Patients with a forced expiratory volume in 1 s (FEV1) below 20% of the predicted normal values (pred.) and either homogeneous emphysema or low diffusing capacity for carbon monoxide (DLCO) have a high risk for adverse events including death when undergoing surgical lung volume reduction.Objectives:
We hypothesized that selected patients can benefit from endoscopic lung volume reduction (eLVR) despite a very low FEV1.Methods:
This study is a retrospective analysis of consecutive patients with severe airflow obstruction, an FEV1 ≤20% of pred., and low DLCO who were treated by eLVR with endobronchial valves (EBV) between June 2012 and January 2015. Pre- and postinterventional lung function parameters, the 6-min walking test (6-MWT) distance, adverse events, and follow-up were recorded.Results:
In 20 patients, there was an overall improvement in lung function with an increase in FEV1 (16.97-21.03% of pred.) and a decrease in residual volume (322-270% of pred.) and total lung capacity (144-129.06% of pred.). The 6-MWT distance improved (from 239 ± 77 to 267± 97 m overall, and from 184 ± 50 to 237 ± 101 m if patients developed an atelectasis of the target lobe). Pneumothorax occurred in 5 of the 20 patients (25%). 30-day mortality was 0%, and all patients survived to discharge.Conclusions:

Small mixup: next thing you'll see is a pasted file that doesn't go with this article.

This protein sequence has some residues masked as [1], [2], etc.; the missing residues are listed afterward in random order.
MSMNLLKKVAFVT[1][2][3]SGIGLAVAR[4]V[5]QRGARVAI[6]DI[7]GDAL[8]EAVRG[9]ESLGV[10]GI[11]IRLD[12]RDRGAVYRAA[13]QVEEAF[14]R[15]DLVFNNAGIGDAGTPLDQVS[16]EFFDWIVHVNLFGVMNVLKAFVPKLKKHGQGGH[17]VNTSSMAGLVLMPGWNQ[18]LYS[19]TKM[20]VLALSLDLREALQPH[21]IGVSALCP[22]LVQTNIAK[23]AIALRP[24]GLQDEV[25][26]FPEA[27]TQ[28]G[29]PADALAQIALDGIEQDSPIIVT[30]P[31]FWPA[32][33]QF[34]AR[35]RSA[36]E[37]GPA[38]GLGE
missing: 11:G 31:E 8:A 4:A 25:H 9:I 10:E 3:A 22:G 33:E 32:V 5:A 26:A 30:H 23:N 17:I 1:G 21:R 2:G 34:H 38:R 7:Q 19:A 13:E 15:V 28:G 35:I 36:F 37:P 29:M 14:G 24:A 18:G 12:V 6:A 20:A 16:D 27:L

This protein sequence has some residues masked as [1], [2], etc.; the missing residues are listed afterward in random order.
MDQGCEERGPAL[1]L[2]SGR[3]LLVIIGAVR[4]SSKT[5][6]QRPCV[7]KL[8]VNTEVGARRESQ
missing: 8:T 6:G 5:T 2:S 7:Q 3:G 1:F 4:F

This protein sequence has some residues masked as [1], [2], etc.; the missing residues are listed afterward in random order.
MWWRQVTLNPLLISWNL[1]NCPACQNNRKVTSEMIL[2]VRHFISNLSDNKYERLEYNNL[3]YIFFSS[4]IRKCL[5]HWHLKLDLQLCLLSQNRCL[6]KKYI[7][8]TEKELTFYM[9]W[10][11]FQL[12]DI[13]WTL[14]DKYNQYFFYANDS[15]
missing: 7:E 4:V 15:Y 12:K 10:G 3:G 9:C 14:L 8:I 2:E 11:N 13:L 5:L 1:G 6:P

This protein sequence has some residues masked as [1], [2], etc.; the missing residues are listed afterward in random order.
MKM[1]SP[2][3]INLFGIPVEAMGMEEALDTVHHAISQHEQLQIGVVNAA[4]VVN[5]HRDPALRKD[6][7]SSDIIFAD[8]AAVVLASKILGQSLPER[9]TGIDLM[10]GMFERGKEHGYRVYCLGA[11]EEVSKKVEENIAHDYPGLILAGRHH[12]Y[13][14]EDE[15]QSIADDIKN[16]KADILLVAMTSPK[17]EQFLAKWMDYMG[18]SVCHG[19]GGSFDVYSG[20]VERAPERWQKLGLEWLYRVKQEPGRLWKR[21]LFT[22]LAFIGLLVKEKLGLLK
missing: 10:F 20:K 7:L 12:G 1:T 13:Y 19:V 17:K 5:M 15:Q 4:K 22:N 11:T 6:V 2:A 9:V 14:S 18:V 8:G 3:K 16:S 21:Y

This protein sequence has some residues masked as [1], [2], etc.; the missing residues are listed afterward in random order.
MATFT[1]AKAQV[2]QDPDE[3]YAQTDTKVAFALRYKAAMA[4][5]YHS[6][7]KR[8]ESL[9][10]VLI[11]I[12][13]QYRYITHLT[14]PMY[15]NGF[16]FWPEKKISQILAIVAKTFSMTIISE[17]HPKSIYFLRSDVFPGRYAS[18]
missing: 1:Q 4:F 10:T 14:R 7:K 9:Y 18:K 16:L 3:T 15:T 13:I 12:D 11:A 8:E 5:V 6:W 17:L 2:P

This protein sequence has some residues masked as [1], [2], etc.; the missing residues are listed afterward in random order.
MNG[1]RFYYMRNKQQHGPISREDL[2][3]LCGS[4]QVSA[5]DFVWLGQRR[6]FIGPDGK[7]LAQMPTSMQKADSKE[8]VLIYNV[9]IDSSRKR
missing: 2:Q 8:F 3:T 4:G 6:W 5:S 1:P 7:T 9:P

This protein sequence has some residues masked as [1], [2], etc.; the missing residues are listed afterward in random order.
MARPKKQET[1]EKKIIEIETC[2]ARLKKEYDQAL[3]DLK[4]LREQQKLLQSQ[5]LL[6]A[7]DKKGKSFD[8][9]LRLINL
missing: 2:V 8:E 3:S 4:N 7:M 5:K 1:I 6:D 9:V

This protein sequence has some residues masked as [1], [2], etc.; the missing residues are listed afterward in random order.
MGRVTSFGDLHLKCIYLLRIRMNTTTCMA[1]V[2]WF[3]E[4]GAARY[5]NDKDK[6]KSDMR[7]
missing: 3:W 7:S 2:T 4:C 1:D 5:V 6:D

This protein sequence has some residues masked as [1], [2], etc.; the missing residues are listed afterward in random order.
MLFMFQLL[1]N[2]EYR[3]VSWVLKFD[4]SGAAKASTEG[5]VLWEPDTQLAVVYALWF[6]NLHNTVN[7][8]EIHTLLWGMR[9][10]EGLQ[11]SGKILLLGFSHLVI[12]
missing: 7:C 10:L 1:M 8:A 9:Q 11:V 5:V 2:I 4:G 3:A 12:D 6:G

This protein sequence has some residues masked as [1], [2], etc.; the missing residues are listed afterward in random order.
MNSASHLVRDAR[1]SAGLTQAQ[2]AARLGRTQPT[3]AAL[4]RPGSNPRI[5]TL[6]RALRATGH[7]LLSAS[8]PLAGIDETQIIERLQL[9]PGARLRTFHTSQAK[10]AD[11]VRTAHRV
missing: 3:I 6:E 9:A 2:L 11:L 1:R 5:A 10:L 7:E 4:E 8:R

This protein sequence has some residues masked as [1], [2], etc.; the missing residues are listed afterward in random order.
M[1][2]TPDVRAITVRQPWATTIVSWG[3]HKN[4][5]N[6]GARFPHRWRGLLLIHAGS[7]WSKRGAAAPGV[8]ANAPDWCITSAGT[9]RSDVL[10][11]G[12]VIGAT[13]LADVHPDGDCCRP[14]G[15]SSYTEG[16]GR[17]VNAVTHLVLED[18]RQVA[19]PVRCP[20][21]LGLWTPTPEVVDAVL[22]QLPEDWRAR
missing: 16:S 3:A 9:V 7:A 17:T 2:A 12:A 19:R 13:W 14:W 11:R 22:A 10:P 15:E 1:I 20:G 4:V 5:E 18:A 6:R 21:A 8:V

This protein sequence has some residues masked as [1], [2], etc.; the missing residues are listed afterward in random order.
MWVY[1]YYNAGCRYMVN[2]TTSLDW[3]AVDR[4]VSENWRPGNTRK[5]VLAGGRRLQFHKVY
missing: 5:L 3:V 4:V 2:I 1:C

The patients benefitted moderately from EBV treatment despite an initially low FEV1. Some patients improved remarkably. EBV treatment in patients with an FEV1 ≤20% of pred. is generally feasible and safe. The greatest risk is pneumothorax with prolonged chest tube duration.